Freedom of Expression in Saudi Arabia

The Saudi government appeared to give in to international pressure yesterday after it announced it would delay the next round of 50 lashes for Raif Badawi. Badawi is a blogger who was sentenced to 1,000 lashes and ten years imprisonment for insulting Islam. His sentence provoked sharp criticism from the global community. Amnesty International has led a campaign to draw attention to the sentence, and a number of states have condemned it. Yesterday, the Saudi government announced it would “delay” the second round of 50 lashes for medical reasons, and the Saudi Supreme Court announced it would “review” the decision.

Badawi’s case raises a number of important questions, both centering on liberal notions of freedom of expression and more broadly on the effectiveness of public pressure on state behavior. What do you think? Should liberal notions of freedom of expression constrain governmental behavior? Do claims that the decision here is intended to protect religious freedom mitigate concerns over freedom of expression? Why? And do you think that international pressure, such as that brought by Amnesty International, can be effective in changing the behavior of the Saudi government in the longer term? Do states care about international public opinion? Why?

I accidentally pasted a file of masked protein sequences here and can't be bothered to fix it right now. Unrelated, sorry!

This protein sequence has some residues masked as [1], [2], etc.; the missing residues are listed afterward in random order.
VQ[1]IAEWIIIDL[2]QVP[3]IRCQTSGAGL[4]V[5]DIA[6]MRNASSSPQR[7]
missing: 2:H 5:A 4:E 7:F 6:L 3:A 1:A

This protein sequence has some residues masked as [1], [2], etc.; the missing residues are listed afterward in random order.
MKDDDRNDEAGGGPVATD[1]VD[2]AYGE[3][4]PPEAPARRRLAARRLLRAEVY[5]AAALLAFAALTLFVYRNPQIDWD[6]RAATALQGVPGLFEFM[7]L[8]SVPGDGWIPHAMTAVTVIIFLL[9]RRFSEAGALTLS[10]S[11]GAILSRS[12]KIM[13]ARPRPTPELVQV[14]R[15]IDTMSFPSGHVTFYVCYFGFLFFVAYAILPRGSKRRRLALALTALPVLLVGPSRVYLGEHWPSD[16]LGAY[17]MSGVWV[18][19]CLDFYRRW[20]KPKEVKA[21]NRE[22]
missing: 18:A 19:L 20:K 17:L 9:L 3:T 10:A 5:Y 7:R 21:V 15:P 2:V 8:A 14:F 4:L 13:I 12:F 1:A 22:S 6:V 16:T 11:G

International Relations and the Olympics, Part 2: Censorship and Human Rights

Along with promises to improve environmental quality (discussed yesterday), the Chinese government also promised to improve its human rights record and afford more open access to the international media.  Ahead of the opening of the games, a number of human rights organizations have complained that China has not kept its promises in these areas. 

Since January, human rights organizations like Amnesty International and Human Rights Watch have complained that the international community had not pressured China enough.  Some even called for a boycott of the games.  Speaking in January Human Rights Watch’s Asia Advocacy Director, Sophie Richardson commented,